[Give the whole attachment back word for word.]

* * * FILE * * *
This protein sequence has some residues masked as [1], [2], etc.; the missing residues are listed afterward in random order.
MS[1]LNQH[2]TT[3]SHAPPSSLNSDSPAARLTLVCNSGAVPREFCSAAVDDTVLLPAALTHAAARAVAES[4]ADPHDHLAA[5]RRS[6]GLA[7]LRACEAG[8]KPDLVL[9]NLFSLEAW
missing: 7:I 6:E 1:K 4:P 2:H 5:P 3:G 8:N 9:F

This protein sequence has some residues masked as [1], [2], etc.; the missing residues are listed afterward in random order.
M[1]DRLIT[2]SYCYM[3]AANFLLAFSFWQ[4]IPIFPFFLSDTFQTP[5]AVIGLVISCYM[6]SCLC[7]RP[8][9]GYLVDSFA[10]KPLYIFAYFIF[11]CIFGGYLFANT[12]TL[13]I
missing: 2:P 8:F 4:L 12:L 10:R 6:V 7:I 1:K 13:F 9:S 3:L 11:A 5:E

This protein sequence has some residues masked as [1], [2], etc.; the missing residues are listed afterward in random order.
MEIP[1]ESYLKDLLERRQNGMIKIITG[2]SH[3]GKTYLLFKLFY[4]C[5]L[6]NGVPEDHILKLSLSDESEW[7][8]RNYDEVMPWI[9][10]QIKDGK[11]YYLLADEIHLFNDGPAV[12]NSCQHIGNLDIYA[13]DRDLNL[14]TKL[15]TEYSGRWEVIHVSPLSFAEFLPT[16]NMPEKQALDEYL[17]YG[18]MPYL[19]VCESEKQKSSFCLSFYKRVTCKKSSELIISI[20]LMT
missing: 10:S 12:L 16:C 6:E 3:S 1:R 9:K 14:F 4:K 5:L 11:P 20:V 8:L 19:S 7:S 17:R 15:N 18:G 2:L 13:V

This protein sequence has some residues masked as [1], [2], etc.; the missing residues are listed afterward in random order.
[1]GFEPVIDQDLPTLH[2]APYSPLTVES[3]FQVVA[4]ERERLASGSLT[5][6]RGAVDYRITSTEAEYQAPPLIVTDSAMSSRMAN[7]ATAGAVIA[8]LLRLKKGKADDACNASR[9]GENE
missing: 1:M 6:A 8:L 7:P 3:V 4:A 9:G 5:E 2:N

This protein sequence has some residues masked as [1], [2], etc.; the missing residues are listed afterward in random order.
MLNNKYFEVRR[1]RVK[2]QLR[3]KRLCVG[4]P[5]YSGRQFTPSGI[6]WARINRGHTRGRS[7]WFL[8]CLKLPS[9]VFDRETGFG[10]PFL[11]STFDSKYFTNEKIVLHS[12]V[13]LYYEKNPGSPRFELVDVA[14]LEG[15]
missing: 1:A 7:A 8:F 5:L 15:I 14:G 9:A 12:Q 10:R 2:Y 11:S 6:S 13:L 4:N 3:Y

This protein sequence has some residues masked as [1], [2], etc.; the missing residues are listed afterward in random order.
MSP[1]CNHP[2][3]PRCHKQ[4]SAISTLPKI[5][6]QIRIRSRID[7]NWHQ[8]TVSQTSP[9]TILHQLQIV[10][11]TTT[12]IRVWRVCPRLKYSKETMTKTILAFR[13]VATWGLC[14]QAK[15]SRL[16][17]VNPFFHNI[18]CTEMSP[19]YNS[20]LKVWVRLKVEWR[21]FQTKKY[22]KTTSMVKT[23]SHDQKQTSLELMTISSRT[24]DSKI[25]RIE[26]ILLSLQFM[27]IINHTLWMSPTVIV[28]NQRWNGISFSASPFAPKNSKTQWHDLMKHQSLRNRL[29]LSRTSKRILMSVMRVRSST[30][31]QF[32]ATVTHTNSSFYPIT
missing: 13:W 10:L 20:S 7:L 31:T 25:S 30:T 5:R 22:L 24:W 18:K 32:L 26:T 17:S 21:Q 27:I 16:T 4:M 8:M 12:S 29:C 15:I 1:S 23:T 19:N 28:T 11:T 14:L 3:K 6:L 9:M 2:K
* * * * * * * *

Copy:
This protein sequence has some residues masked as [1], [2], etc.; the missing residues are listed afterward in random order.
MS[1]LNQH[2]TT[3]SHAPPSSLNSDSPAARLTLVCNSGAVPREFCSAAVDDTVLLPAALTHAAARAVAES[4]ADPHDHLAA[5]RRS[6]GLA[7]LRACEAG[8]KPDLVL[9]NLFSLEAW
missing: 7:I 6:E 1:K 4:P 2:H 5:P 3:G 8:N 9:F

This protein sequence has some residues masked as [1], [2], etc.; the missing residues are listed afterward in random order.
M[1]DRLIT[2]SYCYM[3]AANFLLAFSFWQ[4]IPIFPFFLSDTFQTP[5]AVIGLVISCYM[6]SCLC[7]RP[8][9]GYLVDSFA[10]KPLYIFAYFIF[11]CIFGGYLFANT[12]TL[13]I
missing: 2:P 8:F 4:L 12:L 10:R 6:V 7:I 1:K 13:F 9:S 3:L 11:A 5:E

This protein sequence has some residues masked as [1], [2], etc.; the missing residues are listed afterward in random order.
MEIP[1]ESYLKDLLERRQNGMIKIITG[2]SH[3]GKTYLLFKLFY[4]C[5]L[6]NGVPEDHILKLSLSDESEW[7][8]RNYDEVMPWI[9][10]QIKDGK[11]YYLLADEIHLFNDGPAV[12]NSCQHIGNLDIYA[13]DRDLNL[14]TKL[15]TEYSGRWEVIHVSPLSFAEFLPT[16]NMPEKQALDEYL[17]YG[18]MPYL[19]VCESEKQKSSFCLSFYKRVTCKKSSELIISI[20]LMT
missing: 10:S 12:L 16:C 6:E 3:S 1:R 9:K 14:F 4:K 5:L 11:P 20:V 8:L 19:S 7:S 17:R 15:N 18:G 2:L 13:V

This protein sequence has some residues masked as [1], [2], etc.; the missing residues are listed afterward in random order.
[1]GFEPVIDQDLPTLH[2]APYSPLTVES[3]FQVVA[4]ERERLASGSLT[5][6]RGAVDYRITSTEAEYQAPPLIVTDSAMSSRMAN[7]ATAGAVIA[8]LLRLKKGKADDACNASR[9]GENE
missing: 1:M 6:A 8:L 7:P 3:V 4:A 9:G 5:E 2:N

This protein sequence has some residues masked as [1], [2], etc.; the missing residues are listed afterward in random order.
MLNNKYFEVRR[1]RVK[2]QLR[3]KRLCVG[4]P[5]YSGRQFTPSGI[6]WARINRGHTRGRS[7]WFL[8]CLKLPS[9]VFDRETGFG[10]PFL[11]STFDSKYFTNEKIVLHS[12]V[13]LYYEKNPGSPRFELVDVA[14]LEG[15]
missing: 1:A 7:A 8:F 5:L 15:I 14:G 9:A 12:Q 10:R 2:Y 11:S 6:S 13:L 4:N 3:Y

This protein sequence has some residues masked as [1], [2], etc.; the missing residues are listed afterward in random order.
MSP[1]CNHP[2][3]PRCHKQ[4]SAISTLPKI[5][6]QIRIRSRID[7]NWHQ[8]TVSQTSP[9]TILHQLQIV[10][11]TTT[12]IRVWRVCPRLKYSKETMTKTILAFR[13]VATWGLC[14]QAK[15]SRL[16][17]VNPFFHNI[18]CTEMSP[19]YNS[20]LKVWVRLKVEWR[21]FQTKKY[22]KTTSMVKT[23]SHDQKQTSLELMTISSRT[24]DSKI[25]RIE[26]ILLSLQFM[27]IINHTLWMSPTVIV[28]NQRWNGISFSASPFAPKNSKTQWHDLMKHQSLRNRL[29]LSRTSKRILMSVMRVRSST[30][31]QF[32]ATVTHTNSSFYPIT
missing: 13:W 10:L 20:S 7:L 31:T 25:S 30:T 5:R 22:L 24:W 18:K 32:L 26:T 17:S 21:Q 27:I 16:T 4:M 8:M 12:S 29:C 15:I 1:S 23:T 19:N 28:T 11:T 14:L 3:K 6:L 9:M 2:K